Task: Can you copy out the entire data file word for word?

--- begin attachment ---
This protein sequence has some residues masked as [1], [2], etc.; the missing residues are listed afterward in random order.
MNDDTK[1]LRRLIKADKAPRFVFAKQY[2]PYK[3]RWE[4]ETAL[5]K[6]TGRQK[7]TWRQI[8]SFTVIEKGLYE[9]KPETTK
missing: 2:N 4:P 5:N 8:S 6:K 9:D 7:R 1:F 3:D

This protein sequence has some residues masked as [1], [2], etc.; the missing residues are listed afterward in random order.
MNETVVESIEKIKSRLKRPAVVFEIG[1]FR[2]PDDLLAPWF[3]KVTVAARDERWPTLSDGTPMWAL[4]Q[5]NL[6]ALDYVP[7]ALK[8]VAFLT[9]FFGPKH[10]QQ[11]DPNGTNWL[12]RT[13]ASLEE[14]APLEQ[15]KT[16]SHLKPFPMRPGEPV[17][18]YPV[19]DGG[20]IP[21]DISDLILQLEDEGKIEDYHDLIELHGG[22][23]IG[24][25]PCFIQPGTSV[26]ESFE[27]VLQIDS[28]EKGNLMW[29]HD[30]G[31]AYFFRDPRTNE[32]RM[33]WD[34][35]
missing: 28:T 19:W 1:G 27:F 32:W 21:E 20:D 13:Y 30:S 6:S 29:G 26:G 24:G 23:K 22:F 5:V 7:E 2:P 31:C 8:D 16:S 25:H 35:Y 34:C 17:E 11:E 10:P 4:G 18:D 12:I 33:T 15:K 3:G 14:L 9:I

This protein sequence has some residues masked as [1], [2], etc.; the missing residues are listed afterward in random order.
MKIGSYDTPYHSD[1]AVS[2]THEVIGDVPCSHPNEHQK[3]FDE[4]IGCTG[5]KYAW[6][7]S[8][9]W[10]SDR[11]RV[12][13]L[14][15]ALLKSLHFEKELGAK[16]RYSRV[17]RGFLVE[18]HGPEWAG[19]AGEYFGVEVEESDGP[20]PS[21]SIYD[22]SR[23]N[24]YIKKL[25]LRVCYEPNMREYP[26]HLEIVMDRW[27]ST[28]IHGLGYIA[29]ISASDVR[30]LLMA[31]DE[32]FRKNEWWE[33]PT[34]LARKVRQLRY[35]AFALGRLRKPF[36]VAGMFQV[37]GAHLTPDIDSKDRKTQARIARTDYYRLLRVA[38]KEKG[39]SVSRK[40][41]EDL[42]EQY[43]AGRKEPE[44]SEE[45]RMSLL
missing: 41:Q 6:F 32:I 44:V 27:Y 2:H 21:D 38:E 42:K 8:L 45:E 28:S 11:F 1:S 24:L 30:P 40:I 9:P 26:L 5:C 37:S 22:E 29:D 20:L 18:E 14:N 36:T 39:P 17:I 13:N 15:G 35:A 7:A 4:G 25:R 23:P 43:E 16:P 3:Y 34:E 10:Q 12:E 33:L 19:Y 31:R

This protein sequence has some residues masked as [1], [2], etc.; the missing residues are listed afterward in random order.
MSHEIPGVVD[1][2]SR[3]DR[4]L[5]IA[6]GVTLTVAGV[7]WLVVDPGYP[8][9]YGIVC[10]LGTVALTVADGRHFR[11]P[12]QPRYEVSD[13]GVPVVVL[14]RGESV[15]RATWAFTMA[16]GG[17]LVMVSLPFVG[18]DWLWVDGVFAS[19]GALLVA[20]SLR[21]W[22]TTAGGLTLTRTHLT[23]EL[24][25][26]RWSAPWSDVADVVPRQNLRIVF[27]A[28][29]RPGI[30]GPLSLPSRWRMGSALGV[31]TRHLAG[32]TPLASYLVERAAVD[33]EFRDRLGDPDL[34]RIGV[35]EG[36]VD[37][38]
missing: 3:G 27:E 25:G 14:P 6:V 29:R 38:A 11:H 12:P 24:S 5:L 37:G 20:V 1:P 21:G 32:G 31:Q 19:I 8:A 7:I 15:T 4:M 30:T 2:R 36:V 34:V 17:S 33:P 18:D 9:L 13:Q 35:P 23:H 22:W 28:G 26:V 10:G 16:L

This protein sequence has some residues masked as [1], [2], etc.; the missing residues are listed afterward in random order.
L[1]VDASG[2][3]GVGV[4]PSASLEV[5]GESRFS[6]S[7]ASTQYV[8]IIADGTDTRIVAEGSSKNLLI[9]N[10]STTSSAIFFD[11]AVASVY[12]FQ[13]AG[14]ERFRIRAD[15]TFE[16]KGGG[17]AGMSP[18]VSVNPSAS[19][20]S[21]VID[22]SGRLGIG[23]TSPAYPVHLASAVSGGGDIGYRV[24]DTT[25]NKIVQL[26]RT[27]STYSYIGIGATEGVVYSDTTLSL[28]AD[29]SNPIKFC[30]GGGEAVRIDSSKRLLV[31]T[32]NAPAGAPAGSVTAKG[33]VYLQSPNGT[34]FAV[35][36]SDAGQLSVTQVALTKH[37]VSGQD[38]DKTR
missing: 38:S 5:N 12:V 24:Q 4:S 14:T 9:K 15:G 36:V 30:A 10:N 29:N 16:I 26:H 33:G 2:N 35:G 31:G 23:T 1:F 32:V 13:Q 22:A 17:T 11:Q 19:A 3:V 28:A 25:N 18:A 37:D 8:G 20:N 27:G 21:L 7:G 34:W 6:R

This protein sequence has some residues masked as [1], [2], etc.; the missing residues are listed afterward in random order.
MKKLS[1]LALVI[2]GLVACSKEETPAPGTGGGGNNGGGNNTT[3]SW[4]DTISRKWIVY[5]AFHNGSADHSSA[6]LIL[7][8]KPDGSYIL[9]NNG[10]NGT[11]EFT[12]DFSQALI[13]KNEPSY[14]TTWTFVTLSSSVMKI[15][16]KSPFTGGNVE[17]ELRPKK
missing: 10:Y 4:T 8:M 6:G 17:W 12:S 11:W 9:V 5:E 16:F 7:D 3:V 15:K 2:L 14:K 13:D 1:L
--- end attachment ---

This protein sequence has some residues masked as [1], [2], etc.; the missing residues are listed afterward in random order.
MNDDTK[1]LRRLIKADKAPRFVFAKQY[2]PYK[3]RWE[4]ETAL[5]K[6]TGRQK[7]TWRQI[8]SFTVIEKGLYE[9]KPETTK
missing: 2:N 4:P 5:N 8:S 6:K 9:D 7:R 1:F 3:D

This protein sequence has some residues masked as [1], [2], etc.; the missing residues are listed afterward in random order.
MNETVVESIEKIKSRLKRPAVVFEIG[1]FR[2]PDDLLAPWF[3]KVTVAARDERWPTLSDGTPMWAL[4]Q[5]NL[6]ALDYVP[7]ALK[8]VAFLT[9]FFGPKH[10]QQ[11]DPNGTNWL[12]RT[13]ASLEE[14]APLEQ[15]KT[16]SHLKPFPMRPGEPV[17][18]YPV[19]DGG[20]IP[21]DISDLILQLEDEGKIEDYHDLIELHGG[22][23]IG[24][25]PCFIQPGTSV[26]ESFE[27]VLQIDS[28]EKGNLMW[29]HD[30]G[31]AYFFRDPRTNE[32]RM[33]WD[34][35]
missing: 28:T 19:W 1:G 27:F 32:W 21:E 20:D 13:Y 30:S 6:S 29:G 26:G 24:G 23:K 22:F 5:V 7:E 2:P 31:C 8:D 16:S 25:H 35:Y 34:C 17:E 11:E 10:P 4:G 18:D 12:I 33:T 15:K 3:G 14:L 9:I

This protein sequence has some residues masked as [1], [2], etc.; the missing residues are listed afterward in random order.
MKIGSYDTPYHSD[1]AVS[2]THEVIGDVPCSHPNEHQK[3]FDE[4]IGCTG[5]KYAW[6][7]S[8][9]W[10]SDR[11]RV[12][13]L[14][15]ALLKSLHFEKELGAK[16]RYSRV[17]RGFLVE[18]HGPEWAG[19]AGEYFGVEVEESDGP[20]PS[21]SIYD[22]SR[23]N[24]YIKKL[25]LRVCYEPNMREYP[26]HLEIVMDRW[27]ST[28]IHGLGYIA[29]ISASDVR[30]LLMA[31]DE[32]FRKNEWWE[33]PT[34]LARKVRQLRY[35]AFALGRLRKPF[36]VAGMFQV[37]GAHLTPDIDSKDRKTQARIARTDYYRLLRVA[38]KEKG[39]SVSRK[40][41]EDL[42]EQY[43]AGRKEPE[44]SEE[45]RMSLL
missing: 41:Q 6:F 32:I 44:V 27:Y 2:H 21:D 38:E 42:K 8:L 45:E 28:S 11:F 1:S 24:L 30:P 40:I 9:P 26:L 5:C 37:S 22:E 29:D 20:L 18:E 14:N 36:T 39:P 17:I 13:N 15:G 35:A 7:A 4:G 25:R 23:P 43:E 16:P 3:Y 34:E 10:Q 12:E 33:L 19:Y 31:R

This protein sequence has some residues masked as [1], [2], etc.; the missing residues are listed afterward in random order.
MSHEIPGVVD[1][2]SR[3]DR[4]L[5]IA[6]GVTLTVAGV[7]WLVVDPGYP[8][9]YGIVC[10]LGTVALTVADGRHFR[11]P[12]QPRYEVSD[13]GVPVVVL[14]RGESV[15]RATWAFTMA[16]GG[17]LVMVSLPFVG[18]DWLWVDGVFAS[19]GALLVA[20]SLR[21]W[22]TTAGGLTLTRTHLT[23]EL[24][25][26]RWSAPWSDVADVVPRQNLRIVF[27]A[28][29]RPGI[30]GPLSLPSRWRMGSALGV[31]TRHLAG[32]TPLASYLVERAAVD[33]EFRDRLGDPDL[34]RIGV[35]EG[36]VD[37][38]
missing: 3:G 27:E 25:G 14:P 6:V 29:R 38:A 11:H 12:P 24:S 5:L 37:G 20:V 1:P 21:G 32:G 31:Q 19:I 8:A 7:I 15:T 4:M 30:T 2:R 36:V 34:V 17:S 33:P 18:D 9:L 13:Q 35:P 23:H 22:W 28:G 26:V 10:G 16:L

This protein sequence has some residues masked as [1], [2], etc.; the missing residues are listed afterward in random order.
L[1]VDASG[2][3]GVGV[4]PSASLEV[5]GESRFS[6]S[7]ASTQYV[8]IIADGTDTRIVAEGSSKNLLI[9]N[10]STTSSAIFFD[11]AVASVY[12]FQ[13]AG[14]ERFRIRAD[15]TFE[16]KGGG[17]AGMSP[18]VSVNPSAS[19][20]S[21]VID[22]SGRLGIG[23]TSPAYPVHLASAVSGGGDIGYRV[24]DTT[25]NKIVQL[26]RT[27]STYSYIGIGATEGVVYSDTTLSL[28]AD[29]SNPIKFC[30]GGGEAVRIDSSKRLLV[31]T[32]NAPAGAPAGSVTAKG[33]VYLQSPNGT[34]FAV[35][36]SDAGQLSVTQVALTKH[37]VSGQD[38]DKTR
missing: 38:S 5:N 12:V 24:Q 4:S 14:T 9:K 15:G 36:V 30:A 10:N 29:N 16:I 26:H 33:G 2:N 35:G 31:G 23:T 1:F 32:V 13:Q 22:A 17:T 11:Q 19:A 3:V 28:A 25:N 18:A 37:D 8:G 20:N 27:G 21:L 7:G 34:W 6:R

This protein sequence has some residues masked as [1], [2], etc.; the missing residues are listed afterward in random order.
MKKLS[1]LALVI[2]GLVACSKEETPAPGTGGGGNNGGGNNTT[3]SW[4]DTISRKWIVY[5]AFHNGSADHSSA[6]LIL[7][8]KPDGSYIL[9]NNG[10]NGT[11]EFT[12]DFSQALI[13]KNEPSY[14]TTWTFVTLSSSVMKI[15][16]KSPFTGGNVE[17]ELRPKK
missing: 10:Y 4:T 8:M 6:G 17:W 12:S 11:W 9:V 5:E 16:F 7:D 3:V 15:K 2:L 14:K 13:D 1:L